by R. A. Meenan
Now think of some of the things you did in that class. Chances are, if you analyzed any kind of literature, you looked into the subconscious mind of the author in order to better understand why he or she wrote the literature that they did.
For example, why did Shakespeare write Hamlet? Many people claim it’s because Shakespeare’s own son died young. Or why did Ray Bradbury write Fahrenheit 451? It’s a well known fact that Bradbury feared that technology would take over our way of life and become so ingrained in our culture that we would one day stop learning.
Literature classes often encourage looking into the author’s mind while analyzing their work. But what about our own work?
We often write themes that we didn’t intend. People who read our books or short stories will get things out of the writing that we never thought possible.
When you look a little deeper into it, those themes become obvious. But those are just themes. They are large overlaying elements to a story. They generally take huge chunks out of the story. It’s what the story is “about” if you will.
But what about smaller elements? What about story elements that pop up unexpectedly? How does your subconscious affect your writing?
I learned something about my writing the other day. Let me explain a little.
The other day I was listening to a song that talked about the fantasy of childhood and the reality of adulthood. One line of it really struck home because it spoke about fathers. It said,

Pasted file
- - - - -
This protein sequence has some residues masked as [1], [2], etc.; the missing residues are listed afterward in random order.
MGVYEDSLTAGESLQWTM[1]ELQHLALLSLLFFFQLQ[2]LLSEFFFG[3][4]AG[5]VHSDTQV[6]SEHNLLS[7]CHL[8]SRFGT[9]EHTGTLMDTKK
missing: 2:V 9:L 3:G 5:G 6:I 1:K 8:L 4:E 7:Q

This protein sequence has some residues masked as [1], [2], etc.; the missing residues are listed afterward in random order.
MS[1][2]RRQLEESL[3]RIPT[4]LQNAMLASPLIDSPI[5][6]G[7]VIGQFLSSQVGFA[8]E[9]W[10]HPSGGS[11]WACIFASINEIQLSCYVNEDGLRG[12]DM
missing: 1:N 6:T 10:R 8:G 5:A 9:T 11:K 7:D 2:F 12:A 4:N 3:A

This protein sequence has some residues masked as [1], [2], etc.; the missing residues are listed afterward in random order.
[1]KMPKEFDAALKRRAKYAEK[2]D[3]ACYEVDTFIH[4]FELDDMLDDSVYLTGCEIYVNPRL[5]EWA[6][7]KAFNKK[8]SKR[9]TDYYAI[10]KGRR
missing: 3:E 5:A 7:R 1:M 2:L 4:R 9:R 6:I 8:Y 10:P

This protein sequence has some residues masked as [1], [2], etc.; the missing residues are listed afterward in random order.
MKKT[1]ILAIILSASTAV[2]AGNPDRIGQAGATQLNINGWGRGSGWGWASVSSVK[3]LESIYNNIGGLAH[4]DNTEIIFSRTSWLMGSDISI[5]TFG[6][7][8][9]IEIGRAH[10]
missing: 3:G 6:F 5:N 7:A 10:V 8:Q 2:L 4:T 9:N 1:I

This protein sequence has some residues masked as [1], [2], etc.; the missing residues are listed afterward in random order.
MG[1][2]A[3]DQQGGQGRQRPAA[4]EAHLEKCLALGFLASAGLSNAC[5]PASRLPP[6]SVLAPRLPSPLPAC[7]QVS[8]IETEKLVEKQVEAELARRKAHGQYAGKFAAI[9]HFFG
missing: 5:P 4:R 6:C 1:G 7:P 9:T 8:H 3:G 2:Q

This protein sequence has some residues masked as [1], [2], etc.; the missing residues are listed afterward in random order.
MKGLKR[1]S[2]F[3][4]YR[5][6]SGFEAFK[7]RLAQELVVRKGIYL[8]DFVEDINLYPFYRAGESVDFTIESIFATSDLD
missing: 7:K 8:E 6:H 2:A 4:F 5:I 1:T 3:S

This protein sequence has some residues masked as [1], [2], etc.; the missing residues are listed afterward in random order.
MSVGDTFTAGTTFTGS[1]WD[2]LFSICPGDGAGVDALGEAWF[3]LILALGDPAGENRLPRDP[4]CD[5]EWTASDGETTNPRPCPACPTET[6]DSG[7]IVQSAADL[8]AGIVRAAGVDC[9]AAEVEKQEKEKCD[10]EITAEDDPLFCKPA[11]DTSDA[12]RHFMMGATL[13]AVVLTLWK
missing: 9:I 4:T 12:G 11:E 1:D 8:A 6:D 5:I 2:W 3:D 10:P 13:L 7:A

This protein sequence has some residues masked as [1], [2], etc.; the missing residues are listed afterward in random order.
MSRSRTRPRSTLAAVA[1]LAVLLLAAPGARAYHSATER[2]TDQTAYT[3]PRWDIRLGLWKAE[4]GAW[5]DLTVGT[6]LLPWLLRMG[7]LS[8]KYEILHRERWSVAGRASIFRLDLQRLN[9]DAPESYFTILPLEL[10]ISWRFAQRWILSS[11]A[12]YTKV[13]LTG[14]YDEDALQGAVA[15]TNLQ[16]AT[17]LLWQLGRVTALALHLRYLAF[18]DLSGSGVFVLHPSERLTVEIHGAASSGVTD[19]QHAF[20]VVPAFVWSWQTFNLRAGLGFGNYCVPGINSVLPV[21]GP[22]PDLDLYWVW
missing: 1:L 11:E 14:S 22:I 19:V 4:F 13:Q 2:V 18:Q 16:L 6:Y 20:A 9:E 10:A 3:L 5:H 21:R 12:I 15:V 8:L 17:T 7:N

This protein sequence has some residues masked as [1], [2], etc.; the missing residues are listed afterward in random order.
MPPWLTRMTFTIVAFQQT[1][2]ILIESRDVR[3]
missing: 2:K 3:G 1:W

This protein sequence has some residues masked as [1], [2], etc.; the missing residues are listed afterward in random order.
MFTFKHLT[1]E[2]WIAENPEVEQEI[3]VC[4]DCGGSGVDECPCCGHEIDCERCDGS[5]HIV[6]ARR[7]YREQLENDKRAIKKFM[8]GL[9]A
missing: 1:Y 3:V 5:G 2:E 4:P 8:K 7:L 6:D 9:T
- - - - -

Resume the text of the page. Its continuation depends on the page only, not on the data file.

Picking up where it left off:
“My father said…
Don’t you worry, don’t you worry child,
See heaven’s got a plan for you,
Don’t you worry, don’t you worry now…”
So on and so forth.
I don’t know how many of you know, but my father passed away when I was only 12. My mother, by choice, did not remarry, so I haven’t had much in the way of father figures.
As I daydreamed about the song (I often daydream stories and events from my novels or with my characters while I listen to music) I realized something… None of my major characters have much in the way of father figures either.
Six of my major and important characters without fathers. That’s a lot.
And it got me wondering. Did I do that on purpose? Is my subconscious trying to tell me something? Is this a way for my mind to cope with the fact that my father is dead?
I wasn’t sure, until I took it a step further. Two of those characters above (I’m not saying who) get their fathers back. Is that my mind telling me it wishes my father could come back?
I know I didn’t do that on purpose. My father died a long time ago. I don’t really think about it much, at least on the conscious level. It’s really interesting to see how my subconscious has played a role in my writing. And I know this isn’t the only example of such.
Do you have subconscious themes in your writing? Take a look at your own writing. Look at a novel, a short story, or whatever, and see if you can find your own subconscious working on elements in your story. This could be based on previous experiences, events in your childhood, your preference in writing or reading… all kinds of things.